Reader’s choice


Bookworms sitting, standing, paging through musty old tomes and yellowed, disintegrating paperbacks: it's not Powell's Books; today it's Regenstein Library’s annual book sale. Every spring the Library combs its stacks for duplicate and dispensable books to sell over the course of a week. On Monday hardcovers are $20, paperbacks $10; Tuesday prices are cut in half; and by Saturday all unsold books are free.

Students and faculty line up outside the Reg before the sale. Few items are too recondite or in poor condition: a couple minutes of second-day browsing yield attractive works by Philip Roth, Derek Walcott, and Henry James, as well as out-of-print gems like William Hazlitt's essays or Frank Budgen's James Joyce and the Making of Ulysses.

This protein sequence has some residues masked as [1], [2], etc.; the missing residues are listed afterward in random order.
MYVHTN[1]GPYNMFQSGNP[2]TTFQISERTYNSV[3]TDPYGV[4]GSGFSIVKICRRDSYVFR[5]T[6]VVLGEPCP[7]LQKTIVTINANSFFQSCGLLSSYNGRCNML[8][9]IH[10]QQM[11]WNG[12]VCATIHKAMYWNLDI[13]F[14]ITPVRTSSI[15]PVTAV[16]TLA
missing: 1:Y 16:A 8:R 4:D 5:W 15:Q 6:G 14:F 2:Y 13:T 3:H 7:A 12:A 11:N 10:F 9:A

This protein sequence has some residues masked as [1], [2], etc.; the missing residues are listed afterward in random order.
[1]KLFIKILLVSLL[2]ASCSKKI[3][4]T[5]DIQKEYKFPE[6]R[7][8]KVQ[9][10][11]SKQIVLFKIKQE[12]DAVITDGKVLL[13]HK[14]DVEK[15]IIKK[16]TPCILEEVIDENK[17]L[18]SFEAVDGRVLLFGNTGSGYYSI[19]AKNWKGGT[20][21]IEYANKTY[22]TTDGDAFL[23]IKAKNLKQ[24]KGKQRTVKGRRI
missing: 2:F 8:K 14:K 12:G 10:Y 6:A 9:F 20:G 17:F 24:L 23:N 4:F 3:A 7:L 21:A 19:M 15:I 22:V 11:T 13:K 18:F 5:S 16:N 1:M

"It's an ingenious waiting game," says fourth-year undergraduate Ian
Kizu-Blair, pondering a new-looking hardcover of Frederic Jameson's Postmodernism: Or, the Cultural Logic of Late Capitalism. "Do I buy this today for $10 or wait to get it for $5 tomorrow and risk losing it to someone else today? What do you think?"

Paralyzed with indecision, he distracts himself by laughing at old paperback cover designs of a few great novels—a trashy illustration for Saul Bellow’s The Adventures of Augie March and a kitchy cover for Flaubert’s Madame Bovary.

Joseph Liss, ‘04

May 5, 2004